According to ancient traditions, the two arts which the Arabs most admired and in which they most excelled were poetry and eloquence—the first partly, the second wholly, concerned with persuasion. Classical Arabic literature in general and historiography in particular quote many examples of contests and of victories in which poets and orators exercised their skills in what a modern observer can readily recognize as propaganda.
The advent of Islam introduced a new and immensely important instrument of communication and persuasion—the bidding prayer or, to use its Arabic term, the Khuṭba: the Friday sermon in the Mosque in which the ruler is named. Being named in the Khuṭba is obviously one of the major symbols of authority, going back to very early Islamic times; it is one of the two standard, most widely and generally accepted tokens of sovereignty. Mention in the Khuṭba is the recognized way of accepting and submitting to the sovereignty of a ruler. Omitting the name from the Khuṭba is the recognized way of declaring one's independence of a suzerain in some faraway place.
Already in medieval times the Khuṭba was a major vehicle of communication from the rulers to the ruled. It was an accepted method of proclaiming the deposition or accession of a ruler, the nomination of an heir, and, more generally, the presentation of both the achievements and the intentions of rulers. It was also a way of making known, in suitable terms, such major events as the beginning or the end of a war and, more particularly, the winning of a victory.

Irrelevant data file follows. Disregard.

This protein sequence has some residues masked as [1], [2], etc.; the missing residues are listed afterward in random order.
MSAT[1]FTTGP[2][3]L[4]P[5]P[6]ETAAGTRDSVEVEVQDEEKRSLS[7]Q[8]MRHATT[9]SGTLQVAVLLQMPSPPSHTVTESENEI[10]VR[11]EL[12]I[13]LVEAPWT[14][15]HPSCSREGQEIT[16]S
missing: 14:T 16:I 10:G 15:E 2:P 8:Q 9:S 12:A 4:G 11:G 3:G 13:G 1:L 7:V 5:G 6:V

In modern times, technology, starting with the loudspeaker and culminating in television and the Internet, has vastly increased the impact of the Khuṭba, while at the same time other technical advances, through increased centralization, have correspondingly increased the ability of the state to control it. In some countries the Khuṭba is centrally prepared and distributed, and the personnel of the mosques are required only to read it aloud.
But some freedom remains. Even in the most autocratic of regimes, there is one place where meeting and communication cannot be fully controlled, and that is the mosque. That is why the most powerful opposition movements in the region, since the ending of foreign domination, have been religious. The European-style dictatorships and traditional-style autocracies that rule in many countries of the region seek to maintain their power by the strict supervision and regulation of assembly and communication, thus ensuring a monopoly of propaganda. But even the most ruthless and efficient of dictatorships cannot fully control assembly, communication, and therefore propaganda in places of worship. Indeed, by eliminating competing oppositions, regimes have even facilitated the task of their religious opponents.